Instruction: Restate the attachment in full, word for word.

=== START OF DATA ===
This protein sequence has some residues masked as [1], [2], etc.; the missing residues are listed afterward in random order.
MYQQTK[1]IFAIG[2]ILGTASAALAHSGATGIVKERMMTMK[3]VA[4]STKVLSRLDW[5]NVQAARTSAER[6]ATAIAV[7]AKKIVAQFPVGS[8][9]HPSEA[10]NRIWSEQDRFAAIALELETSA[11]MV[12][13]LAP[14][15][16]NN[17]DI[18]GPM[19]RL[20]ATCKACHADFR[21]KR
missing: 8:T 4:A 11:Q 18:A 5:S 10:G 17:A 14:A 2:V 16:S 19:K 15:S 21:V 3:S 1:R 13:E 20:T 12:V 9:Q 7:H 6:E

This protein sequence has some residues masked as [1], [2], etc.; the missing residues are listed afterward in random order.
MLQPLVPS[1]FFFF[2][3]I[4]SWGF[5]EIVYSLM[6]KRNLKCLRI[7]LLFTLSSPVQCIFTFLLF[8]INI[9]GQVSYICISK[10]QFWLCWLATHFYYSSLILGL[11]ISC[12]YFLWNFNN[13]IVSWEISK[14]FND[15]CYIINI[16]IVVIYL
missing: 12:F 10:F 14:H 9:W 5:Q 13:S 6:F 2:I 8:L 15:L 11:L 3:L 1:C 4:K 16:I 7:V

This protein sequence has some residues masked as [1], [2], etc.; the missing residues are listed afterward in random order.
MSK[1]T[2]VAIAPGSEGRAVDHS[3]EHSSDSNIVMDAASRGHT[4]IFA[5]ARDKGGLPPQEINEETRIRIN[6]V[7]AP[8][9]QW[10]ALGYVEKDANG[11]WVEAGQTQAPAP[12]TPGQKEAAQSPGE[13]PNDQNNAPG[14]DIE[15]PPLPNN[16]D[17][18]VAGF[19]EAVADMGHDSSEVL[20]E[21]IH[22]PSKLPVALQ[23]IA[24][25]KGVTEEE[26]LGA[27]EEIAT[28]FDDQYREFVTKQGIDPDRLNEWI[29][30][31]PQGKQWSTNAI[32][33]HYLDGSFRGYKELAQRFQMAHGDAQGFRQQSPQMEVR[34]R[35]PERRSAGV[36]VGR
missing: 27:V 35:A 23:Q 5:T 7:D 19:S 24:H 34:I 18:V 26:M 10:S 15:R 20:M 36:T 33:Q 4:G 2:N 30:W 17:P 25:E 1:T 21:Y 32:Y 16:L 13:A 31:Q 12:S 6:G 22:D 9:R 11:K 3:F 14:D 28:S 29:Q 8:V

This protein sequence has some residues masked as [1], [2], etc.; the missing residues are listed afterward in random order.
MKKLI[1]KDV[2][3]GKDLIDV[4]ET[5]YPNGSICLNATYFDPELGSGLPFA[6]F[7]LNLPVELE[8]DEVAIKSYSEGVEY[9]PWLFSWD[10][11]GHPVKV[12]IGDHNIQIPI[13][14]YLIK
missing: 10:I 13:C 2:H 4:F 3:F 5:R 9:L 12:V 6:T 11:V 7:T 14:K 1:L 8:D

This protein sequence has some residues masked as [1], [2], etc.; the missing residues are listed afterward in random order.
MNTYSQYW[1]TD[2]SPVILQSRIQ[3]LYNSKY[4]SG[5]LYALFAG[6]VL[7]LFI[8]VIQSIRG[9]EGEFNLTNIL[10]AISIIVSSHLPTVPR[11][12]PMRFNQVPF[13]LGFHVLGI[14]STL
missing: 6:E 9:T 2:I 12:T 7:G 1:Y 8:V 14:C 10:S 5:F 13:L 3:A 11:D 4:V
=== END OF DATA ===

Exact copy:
This protein sequence has some residues masked as [1], [2], etc.; the missing residues are listed afterward in random order.
MYQQTK[1]IFAIG[2]ILGTASAALAHSGATGIVKERMMTMK[3]VA[4]STKVLSRLDW[5]NVQAARTSAER[6]ATAIAV[7]AKKIVAQFPVGS[8][9]HPSEA[10]NRIWSEQDRFAAIALELETSA[11]MV[12][13]LAP[14][15][16]NN[17]DI[18]GPM[19]RL[20]ATCKACHADFR[21]KR
missing: 8:T 4:A 11:Q 18:A 5:S 10:G 17:A 14:A 2:V 16:S 19:K 15:S 21:V 3:S 1:R 13:E 20:T 12:V 9:Q 7:H 6:E

This protein sequence has some residues masked as [1], [2], etc.; the missing residues are listed afterward in random order.
MLQPLVPS[1]FFFF[2][3]I[4]SWGF[5]EIVYSLM[6]KRNLKCLRI[7]LLFTLSSPVQCIFTFLLF[8]INI[9]GQVSYICISK[10]QFWLCWLATHFYYSSLILGL[11]ISC[12]YFLWNFNN[13]IVSWEISK[14]FND[15]CYIINI[16]IVVIYL
missing: 12:F 10:F 14:H 9:W 5:Q 13:S 6:F 2:I 8:L 15:L 11:L 3:L 1:C 4:K 16:I 7:V

This protein sequence has some residues masked as [1], [2], etc.; the missing residues are listed afterward in random order.
MSK[1]T[2]VAIAPGSEGRAVDHS[3]EHSSDSNIVMDAASRGHT[4]IFA[5]ARDKGGLPPQEINEETRIRIN[6]V[7]AP[8][9]QW[10]ALGYVEKDANG[11]WVEAGQTQAPAP[12]TPGQKEAAQSPGE[13]PNDQNNAPG[14]DIE[15]PPLPNN[16]D[17][18]VAGF[19]EAVADMGHDSSEVL[20]E[21]IH[22]PSKLPVALQ[23]IA[24][25]KGVTEEE[26]LGA[27]EEIAT[28]FDDQYREFVTKQGIDPDRLNEWI[29][30][31]PQGKQWSTNAI[32][33]HYLDGSFRGYKELAQRFQMAHGDAQGFRQQSPQMEVR[34]R[35]PERRSAGV[36]VGR
missing: 27:V 35:A 23:Q 5:T 7:D 19:S 24:H 34:I 18:V 26:M 10:S 15:R 20:M 36:T 33:Q 4:G 2:N 30:W 17:P 25:E 1:T 21:Y 32:Y 16:L 13:A 31:Q 12:S 6:G 22:D 9:R 11:K 3:F 14:D 28:S 29:Q 8:V

This protein sequence has some residues masked as [1], [2], etc.; the missing residues are listed afterward in random order.
MKKLI[1]KDV[2][3]GKDLIDV[4]ET[5]YPNGSICLNATYFDPELGSGLPFA[6]F[7]LNLPVELE[8]DEVAIKSYSEGVEY[9]PWLFSWD[10][11]GHPVKV[12]IGDHNIQIPI[13][14]YLIK
missing: 10:I 13:C 2:H 4:F 3:F 5:R 9:L 12:V 6:T 11:V 7:T 14:K 1:L 8:D

This protein sequence has some residues masked as [1], [2], etc.; the missing residues are listed afterward in random order.
MNTYSQYW[1]TD[2]SPVILQSRIQ[3]LYNSKY[4]SG[5]LYALFAG[6]VL[7]LFI[8]VIQSIRG[9]EGEFNLTNIL[10]AISIIVSSHLPTVPR[11][12]PMRFNQVPF[13]LGFHVLGI[14]STL
missing: 6:E 9:T 2:I 12:T 7:G 1:Y 8:V 14:C 10:S 5:F 13:L 3:A 11:D 4:V